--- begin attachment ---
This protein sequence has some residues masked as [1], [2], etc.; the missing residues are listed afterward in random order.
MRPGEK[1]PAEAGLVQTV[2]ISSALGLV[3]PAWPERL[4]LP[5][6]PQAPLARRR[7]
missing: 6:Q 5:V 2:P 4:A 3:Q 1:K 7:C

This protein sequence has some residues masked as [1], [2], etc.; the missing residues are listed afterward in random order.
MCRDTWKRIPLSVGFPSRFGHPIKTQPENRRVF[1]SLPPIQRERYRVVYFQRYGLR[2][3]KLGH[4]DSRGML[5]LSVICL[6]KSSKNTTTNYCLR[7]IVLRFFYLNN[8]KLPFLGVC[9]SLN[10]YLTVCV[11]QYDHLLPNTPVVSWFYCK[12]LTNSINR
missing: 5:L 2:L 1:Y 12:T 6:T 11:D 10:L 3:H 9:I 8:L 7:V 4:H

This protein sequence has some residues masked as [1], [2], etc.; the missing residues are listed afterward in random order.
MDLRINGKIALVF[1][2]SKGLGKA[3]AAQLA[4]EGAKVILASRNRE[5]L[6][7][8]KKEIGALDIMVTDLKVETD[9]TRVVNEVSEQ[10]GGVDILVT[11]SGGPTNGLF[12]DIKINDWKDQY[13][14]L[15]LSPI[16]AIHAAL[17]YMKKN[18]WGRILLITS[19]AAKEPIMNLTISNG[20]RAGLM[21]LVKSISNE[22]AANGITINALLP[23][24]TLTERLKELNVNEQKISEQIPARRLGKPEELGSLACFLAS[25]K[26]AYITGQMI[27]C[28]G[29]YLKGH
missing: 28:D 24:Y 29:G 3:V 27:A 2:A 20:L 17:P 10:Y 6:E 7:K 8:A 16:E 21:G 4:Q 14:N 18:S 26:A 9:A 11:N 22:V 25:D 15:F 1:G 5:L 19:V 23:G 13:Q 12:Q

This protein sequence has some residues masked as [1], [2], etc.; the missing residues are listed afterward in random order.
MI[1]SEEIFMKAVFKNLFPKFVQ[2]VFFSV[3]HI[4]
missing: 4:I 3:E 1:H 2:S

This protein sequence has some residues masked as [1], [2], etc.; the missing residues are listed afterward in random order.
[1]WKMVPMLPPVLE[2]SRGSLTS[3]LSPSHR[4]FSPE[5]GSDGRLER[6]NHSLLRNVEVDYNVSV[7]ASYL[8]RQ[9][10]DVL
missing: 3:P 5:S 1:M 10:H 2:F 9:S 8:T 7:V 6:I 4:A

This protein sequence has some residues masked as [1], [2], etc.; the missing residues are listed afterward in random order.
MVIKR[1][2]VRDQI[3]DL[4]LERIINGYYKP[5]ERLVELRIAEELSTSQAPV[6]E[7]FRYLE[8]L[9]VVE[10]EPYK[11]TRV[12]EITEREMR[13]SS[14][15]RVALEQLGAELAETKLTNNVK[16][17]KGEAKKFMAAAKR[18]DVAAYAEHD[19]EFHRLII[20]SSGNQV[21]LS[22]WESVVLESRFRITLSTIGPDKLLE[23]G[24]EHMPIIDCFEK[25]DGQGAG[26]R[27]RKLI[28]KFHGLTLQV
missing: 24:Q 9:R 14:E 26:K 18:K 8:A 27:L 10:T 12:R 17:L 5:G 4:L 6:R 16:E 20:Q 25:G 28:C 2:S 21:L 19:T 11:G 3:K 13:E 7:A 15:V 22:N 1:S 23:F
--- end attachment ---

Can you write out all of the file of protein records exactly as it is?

This protein sequence has some residues masked as [1], [2], etc.; the missing residues are listed afterward in random order.
MRPGEK[1]PAEAGLVQTV[2]ISSALGLV[3]PAWPERL[4]LP[5][6]PQAPLARRR[7]
missing: 6:Q 5:V 2:P 4:A 3:Q 1:K 7:C

This protein sequence has some residues masked as [1], [2], etc.; the missing residues are listed afterward in random order.
MCRDTWKRIPLSVGFPSRFGHPIKTQPENRRVF[1]SLPPIQRERYRVVYFQRYGLR[2][3]KLGH[4]DSRGML[5]LSVICL[6]KSSKNTTTNYCLR[7]IVLRFFYLNN[8]KLPFLGVC[9]SLN[10]YLTVCV[11]QYDHLLPNTPVVSWFYCK[12]LTNSINR
missing: 5:L 2:L 1:Y 12:T 6:T 11:D 10:L 3:H 9:I 8:L 7:V 4:H

This protein sequence has some residues masked as [1], [2], etc.; the missing residues are listed afterward in random order.
MDLRINGKIALVF[1][2]SKGLGKA[3]AAQLA[4]EGAKVILASRNRE[5]L[6][7][8]KKEIGALDIMVTDLKVETD[9]TRVVNEVSEQ[10]GGVDILVT[11]SGGPTNGLF[12]DIKINDWKDQY[13][14]L[15]LSPI[16]AIHAAL[17]YMKKN[18]WGRILLITS[19]AAKEPIMNLTISNG[20]RAGLM[21]LVKSISNE[22]AANGITINALLP[23][24]TLTERLKELNVNEQKISEQIPARRLGKPEELGSLACFLAS[25]K[26]AYITGQMI[27]C[28]G[29]YLKGH
missing: 28:D 24:Y 29:G 3:V 27:A 2:A 20:L 17:P 10:Y 6:E 7:K 8:A 16:E 21:G 4:Q 14:N 18:S 26:A 9:A 11:N 22:V 25:D 15:F 1:G 5:L 19:V 23:G 13:Q 12:Q

This protein sequence has some residues masked as [1], [2], etc.; the missing residues are listed afterward in random order.
MI[1]SEEIFMKAVFKNLFPKFVQ[2]VFFSV[3]HI[4]
missing: 4:I 3:E 1:H 2:S

This protein sequence has some residues masked as [1], [2], etc.; the missing residues are listed afterward in random order.
[1]WKMVPMLPPVLE[2]SRGSLTS[3]LSPSHR[4]FSPE[5]GSDGRLER[6]NHSLLRNVEVDYNVSV[7]ASYL[8]RQ[9][10]DVL
missing: 3:P 5:S 1:M 10:H 2:F 9:S 8:T 7:V 6:I 4:A

This protein sequence has some residues masked as [1], [2], etc.; the missing residues are listed afterward in random order.
MVIKR[1][2]VRDQI[3]DL[4]LERIINGYYKP[5]ERLVELRIAEELSTSQAPV[6]E[7]FRYLE[8]L[9]VVE[10]EPYK[11]TRV[12]EITEREMR[13]SS[14][15]RVALEQLGAELAETKLTNNVK[16][17]KGEAKKFMAAAKR[18]DVAAYAEHD[19]EFHRLII[20]SSGNQV[21]LS[22]WESVVLESRFRITLSTIGPDKLLE[23]G[24]EHMPIIDCFEK[25]DGQGAG[26]R[27]RKLI[28]KFHGLTLQV
missing: 24:Q 9:R 14:E 26:K 18:K 8:A 27:L 10:T 12:R 17:L 5:G 4:L 6:R 16:E 20:Q 25:G 28:C 2:S 21:L 19:T 11:G 3:K 13:E 7:A 15:V 22:N 1:S 23:F